In early recovery, you will probably find yourself feeling extremely vulnerable. Keeping your guard up is a common defense mechanism developed by people experiencing struggles with substance use disorder (SUD). You may have experienced the world in a way that caused you to believe you needed to protect yourself. You may have been in positions where you needed to hide your emotions. When entering treatment, you must let go of unhealthy coping mechanisms.
These coping mechanisms may have seemed to serve you well in the past, but they can hurt your recovery. Coping is defined as the thoughts and behaviors mobilized to manage internal and external stressful situations, let’s talk more about various support pathways that can be beneficial for anyone recovering.
Vulnerability as a Recovery Tool
Vulnerability can be an essential tool for individuals going through a recovery program. If you can open yourself up to vulnerability, you will be able to take an honest look at yourself, your actions, and your life. It will also enable you to experience any feelings that you may have been avoiding or numbing with substance abuse. It is vital to figure out how to sit with your vulnerabilities and find healthy coping skills for uncomfortable experiences.
Addiction treatment is a complex process that can be handled through addicts’ desire to quit, family involvement, and physical and psychological treatments. Finding peace within vulnerability during recovery can be difficult, but it should be a top priority as well. While you are rediscovering and rehabilitating your state of mind, you may need extra support to manage other areas of your life. Being vulnerable and needing extra assistance should not ever be considered a sign of weakness.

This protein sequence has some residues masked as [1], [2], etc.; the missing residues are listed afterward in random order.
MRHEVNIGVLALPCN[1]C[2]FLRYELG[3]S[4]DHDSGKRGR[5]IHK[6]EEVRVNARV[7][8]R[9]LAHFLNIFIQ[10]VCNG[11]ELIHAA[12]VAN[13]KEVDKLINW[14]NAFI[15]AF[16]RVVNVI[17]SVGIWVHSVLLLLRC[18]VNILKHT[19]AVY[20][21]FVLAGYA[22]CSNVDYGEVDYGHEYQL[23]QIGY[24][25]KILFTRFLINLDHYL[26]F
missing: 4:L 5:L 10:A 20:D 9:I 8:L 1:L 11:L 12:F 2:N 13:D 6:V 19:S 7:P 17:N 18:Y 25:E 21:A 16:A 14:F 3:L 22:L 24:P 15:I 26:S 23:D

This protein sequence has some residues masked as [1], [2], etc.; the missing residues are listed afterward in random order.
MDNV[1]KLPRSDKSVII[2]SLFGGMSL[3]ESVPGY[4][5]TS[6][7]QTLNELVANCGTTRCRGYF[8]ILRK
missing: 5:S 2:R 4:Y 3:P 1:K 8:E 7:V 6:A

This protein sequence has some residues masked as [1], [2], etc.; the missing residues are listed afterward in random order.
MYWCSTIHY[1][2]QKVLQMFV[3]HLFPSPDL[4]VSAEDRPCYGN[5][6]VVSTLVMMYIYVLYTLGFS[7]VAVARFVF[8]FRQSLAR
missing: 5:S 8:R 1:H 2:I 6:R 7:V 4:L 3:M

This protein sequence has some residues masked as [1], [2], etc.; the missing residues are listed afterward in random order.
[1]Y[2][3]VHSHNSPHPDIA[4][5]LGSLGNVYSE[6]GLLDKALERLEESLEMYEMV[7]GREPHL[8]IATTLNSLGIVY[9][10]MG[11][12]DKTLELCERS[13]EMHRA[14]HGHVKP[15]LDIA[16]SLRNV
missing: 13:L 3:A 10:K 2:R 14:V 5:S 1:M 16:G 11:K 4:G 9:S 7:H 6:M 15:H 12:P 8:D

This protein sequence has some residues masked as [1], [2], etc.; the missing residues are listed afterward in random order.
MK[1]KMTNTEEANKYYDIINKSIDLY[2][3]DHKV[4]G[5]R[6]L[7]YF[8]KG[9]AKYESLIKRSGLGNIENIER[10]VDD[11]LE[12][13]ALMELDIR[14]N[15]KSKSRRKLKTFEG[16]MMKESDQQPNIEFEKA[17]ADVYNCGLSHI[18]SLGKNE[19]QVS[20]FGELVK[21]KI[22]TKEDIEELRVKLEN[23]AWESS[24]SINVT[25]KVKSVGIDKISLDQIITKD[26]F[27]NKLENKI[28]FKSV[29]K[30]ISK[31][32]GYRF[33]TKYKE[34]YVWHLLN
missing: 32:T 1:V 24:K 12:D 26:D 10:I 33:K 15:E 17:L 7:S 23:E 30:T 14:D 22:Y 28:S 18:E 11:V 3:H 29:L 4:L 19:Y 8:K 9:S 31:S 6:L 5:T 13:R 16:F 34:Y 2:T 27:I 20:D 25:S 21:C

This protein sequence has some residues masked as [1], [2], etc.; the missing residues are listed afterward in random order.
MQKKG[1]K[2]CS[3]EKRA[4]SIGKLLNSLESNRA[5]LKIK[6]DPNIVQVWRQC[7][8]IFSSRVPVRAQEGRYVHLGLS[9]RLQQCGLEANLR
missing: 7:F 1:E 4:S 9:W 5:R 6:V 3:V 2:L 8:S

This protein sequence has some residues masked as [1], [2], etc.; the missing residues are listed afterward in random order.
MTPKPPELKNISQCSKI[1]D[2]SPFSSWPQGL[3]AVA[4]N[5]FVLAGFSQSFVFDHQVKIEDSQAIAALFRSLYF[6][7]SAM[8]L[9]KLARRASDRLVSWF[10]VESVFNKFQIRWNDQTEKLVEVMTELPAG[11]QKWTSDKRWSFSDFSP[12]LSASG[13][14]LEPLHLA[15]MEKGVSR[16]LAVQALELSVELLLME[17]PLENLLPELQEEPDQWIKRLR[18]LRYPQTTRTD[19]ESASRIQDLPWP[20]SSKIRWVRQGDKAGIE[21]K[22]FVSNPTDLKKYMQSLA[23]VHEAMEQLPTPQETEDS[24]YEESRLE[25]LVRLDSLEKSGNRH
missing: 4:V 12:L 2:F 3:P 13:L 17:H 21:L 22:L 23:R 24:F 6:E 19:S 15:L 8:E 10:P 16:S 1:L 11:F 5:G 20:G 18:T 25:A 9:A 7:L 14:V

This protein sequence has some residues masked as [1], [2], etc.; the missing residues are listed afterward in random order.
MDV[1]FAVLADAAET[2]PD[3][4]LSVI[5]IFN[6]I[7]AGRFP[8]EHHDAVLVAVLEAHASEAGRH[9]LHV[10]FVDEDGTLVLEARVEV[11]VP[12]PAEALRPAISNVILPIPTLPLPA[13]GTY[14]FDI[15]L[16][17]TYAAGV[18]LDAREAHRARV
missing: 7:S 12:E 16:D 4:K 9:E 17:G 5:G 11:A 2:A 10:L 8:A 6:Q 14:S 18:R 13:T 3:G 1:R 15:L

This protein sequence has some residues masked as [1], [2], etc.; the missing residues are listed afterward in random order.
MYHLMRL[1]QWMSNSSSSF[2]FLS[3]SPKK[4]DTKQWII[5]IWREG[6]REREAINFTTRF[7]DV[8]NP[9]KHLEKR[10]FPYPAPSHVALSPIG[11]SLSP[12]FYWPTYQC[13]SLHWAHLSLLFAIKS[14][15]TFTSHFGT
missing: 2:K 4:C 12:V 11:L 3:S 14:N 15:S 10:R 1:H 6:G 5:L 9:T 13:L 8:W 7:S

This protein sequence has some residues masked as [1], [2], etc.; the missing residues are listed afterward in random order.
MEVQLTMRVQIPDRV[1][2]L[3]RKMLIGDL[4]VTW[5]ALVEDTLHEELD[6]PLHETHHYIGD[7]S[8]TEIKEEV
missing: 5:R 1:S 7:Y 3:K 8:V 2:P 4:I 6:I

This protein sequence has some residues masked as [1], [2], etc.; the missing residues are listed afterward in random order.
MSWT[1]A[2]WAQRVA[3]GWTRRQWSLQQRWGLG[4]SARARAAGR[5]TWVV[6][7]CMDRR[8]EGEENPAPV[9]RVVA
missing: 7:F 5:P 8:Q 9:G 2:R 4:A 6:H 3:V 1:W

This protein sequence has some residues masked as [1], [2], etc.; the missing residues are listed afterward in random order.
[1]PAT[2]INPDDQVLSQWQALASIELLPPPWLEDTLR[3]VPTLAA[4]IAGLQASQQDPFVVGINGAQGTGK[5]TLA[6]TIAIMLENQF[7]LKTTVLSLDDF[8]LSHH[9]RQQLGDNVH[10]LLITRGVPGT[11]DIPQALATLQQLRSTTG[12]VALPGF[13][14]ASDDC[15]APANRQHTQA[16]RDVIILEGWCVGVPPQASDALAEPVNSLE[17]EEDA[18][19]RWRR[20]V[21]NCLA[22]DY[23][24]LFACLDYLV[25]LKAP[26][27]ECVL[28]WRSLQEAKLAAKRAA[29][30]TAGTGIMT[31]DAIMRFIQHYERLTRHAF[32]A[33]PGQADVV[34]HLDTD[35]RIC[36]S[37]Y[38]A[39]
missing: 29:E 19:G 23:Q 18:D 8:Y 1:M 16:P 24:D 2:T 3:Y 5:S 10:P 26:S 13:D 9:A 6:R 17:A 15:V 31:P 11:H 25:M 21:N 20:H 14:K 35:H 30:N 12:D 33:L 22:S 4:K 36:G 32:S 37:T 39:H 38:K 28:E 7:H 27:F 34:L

The Benefit of Having Support in Multiple Pathways
Part of the recovery process includes processing your emotions, both positive and negative. This means that you will be opening yourself up to a certain amount of vulnerability. At the same time, you will also need to be keeping in mind all of the other aspects of recovery. Multiple factors are essential to success in recovery. You will need to find a nice balance between maintaining your health, establishing a home for yourself, finding a sense of purpose, and establishing social connections you can rely on.
Having support from your mental health team in multiple pathways during recovery will improve your chances for success immensely. At Lantana Recovery, we apply a modern, community-based approach to addiction treatment. We work closely with our clients to help them develop the tools they will need.
Lantana strives to help you discover coping skills while you build the foundation of your recovery. Our goal is for every client to develop independence and self-sufficiency. We understand that every person’s path to recovery is as unique as they are. Having support in all aspects of your life – from career options to social connections – will help you develop the tools you need for success.
Physical Health Network